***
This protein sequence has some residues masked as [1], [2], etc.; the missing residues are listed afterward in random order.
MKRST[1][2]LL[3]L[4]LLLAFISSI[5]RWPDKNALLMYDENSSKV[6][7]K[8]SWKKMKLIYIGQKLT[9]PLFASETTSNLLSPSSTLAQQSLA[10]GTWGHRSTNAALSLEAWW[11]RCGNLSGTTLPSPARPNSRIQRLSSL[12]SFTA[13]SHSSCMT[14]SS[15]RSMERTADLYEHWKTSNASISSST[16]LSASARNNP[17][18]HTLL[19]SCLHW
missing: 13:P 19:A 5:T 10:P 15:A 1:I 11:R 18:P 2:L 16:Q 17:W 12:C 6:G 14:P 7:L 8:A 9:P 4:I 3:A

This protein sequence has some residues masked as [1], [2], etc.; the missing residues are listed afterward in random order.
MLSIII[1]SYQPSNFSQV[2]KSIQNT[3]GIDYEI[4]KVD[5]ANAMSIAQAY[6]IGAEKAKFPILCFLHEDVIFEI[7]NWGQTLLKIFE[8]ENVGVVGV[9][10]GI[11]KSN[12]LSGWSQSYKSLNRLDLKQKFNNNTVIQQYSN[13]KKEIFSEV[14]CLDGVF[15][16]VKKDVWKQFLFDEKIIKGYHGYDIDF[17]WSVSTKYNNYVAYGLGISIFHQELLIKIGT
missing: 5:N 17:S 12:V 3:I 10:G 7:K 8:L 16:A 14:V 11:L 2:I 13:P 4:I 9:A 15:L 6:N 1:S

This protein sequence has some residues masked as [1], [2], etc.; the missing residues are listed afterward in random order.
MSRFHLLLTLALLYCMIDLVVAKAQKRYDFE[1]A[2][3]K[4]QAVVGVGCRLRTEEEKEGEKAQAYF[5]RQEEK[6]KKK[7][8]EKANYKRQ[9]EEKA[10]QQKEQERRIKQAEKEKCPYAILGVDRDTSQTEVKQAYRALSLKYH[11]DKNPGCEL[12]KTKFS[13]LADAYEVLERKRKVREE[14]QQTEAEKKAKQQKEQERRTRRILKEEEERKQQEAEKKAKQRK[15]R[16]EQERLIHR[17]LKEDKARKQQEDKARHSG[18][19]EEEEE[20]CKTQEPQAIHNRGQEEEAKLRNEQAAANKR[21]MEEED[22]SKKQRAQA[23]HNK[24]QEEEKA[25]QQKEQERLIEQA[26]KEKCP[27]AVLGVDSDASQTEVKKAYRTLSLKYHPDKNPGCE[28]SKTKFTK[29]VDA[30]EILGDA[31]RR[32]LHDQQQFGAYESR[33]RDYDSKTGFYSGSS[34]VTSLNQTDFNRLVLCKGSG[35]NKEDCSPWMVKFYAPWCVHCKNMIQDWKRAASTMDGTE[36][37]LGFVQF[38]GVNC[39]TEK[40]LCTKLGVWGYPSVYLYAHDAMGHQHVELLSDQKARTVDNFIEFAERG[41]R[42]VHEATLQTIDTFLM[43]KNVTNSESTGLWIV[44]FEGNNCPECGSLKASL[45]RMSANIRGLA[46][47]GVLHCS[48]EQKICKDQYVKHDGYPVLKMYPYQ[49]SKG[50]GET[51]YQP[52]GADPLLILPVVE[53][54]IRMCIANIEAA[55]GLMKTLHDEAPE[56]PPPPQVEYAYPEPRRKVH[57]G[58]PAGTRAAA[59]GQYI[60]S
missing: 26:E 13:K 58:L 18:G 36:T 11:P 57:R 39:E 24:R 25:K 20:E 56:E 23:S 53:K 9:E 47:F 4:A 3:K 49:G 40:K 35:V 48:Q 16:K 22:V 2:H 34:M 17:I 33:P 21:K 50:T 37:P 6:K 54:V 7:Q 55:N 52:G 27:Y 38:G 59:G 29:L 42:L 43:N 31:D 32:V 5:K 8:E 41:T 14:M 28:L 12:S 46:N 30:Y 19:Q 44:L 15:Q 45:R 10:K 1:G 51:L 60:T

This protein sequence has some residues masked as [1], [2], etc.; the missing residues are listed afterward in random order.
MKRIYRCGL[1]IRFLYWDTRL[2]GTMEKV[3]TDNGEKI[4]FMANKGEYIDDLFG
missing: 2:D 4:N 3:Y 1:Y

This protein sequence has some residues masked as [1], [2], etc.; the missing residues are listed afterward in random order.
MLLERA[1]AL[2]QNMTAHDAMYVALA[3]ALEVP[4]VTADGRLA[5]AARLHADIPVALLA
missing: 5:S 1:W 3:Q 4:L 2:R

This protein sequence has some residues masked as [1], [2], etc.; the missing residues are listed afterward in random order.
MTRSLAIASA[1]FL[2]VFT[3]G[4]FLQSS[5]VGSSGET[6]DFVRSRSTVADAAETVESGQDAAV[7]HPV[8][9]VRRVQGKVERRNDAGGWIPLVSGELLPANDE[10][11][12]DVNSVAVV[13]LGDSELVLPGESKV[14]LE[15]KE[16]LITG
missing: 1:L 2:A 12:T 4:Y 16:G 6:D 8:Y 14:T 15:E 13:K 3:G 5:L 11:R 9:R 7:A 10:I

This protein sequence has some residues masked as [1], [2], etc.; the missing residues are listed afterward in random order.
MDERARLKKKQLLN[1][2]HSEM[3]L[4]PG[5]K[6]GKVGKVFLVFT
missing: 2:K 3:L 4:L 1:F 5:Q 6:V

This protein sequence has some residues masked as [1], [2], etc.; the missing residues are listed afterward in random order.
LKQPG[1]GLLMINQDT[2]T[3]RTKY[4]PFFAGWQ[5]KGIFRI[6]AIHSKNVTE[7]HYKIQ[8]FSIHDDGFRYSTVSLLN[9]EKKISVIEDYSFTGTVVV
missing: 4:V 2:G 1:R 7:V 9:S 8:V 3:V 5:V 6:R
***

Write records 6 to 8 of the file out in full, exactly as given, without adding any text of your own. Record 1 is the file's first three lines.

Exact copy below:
This protein sequence has some residues masked as [1], [2], etc.; the missing residues are listed afterward in random order.
MTRSLAIASA[1]FL[2]VFT[3]G[4]FLQSS[5]VGSSGET[6]DFVRSRSTVADAAETVESGQDAAV[7]HPV[8][9]VRRVQGKVERRNDAGGWIPLVSGELLPANDE[10][11][12]DVNSVAVV[13]LGDSELVLPGESKV[14]LE[15]KE[16]LITG
missing: 1:L 2:A 12:T 4:Y 16:G 6:D 8:Y 14:T 15:E 13:K 3:G 5:L 11:R 9:R 7:A 10:I

This protein sequence has some residues masked as [1], [2], etc.; the missing residues are listed afterward in random order.
MDERARLKKKQLLN[1][2]HSEM[3]L[4]PG[5]K[6]GKVGKVFLVFT
missing: 2:K 3:L 4:L 1:F 5:Q 6:V

This protein sequence has some residues masked as [1], [2], etc.; the missing residues are listed afterward in random order.
LKQPG[1]GLLMINQDT[2]T[3]RTKY[4]PFFAGWQ[5]KGIFRI[6]AIHSKNVTE[7]HYKIQ[8]FSIHDDGFRYSTVSLLN[9]EKKISVIEDYSFTGTVVV
missing: 4:V 2:G 1:R 7:V 9:S 8:V 3:V 5:V 6:R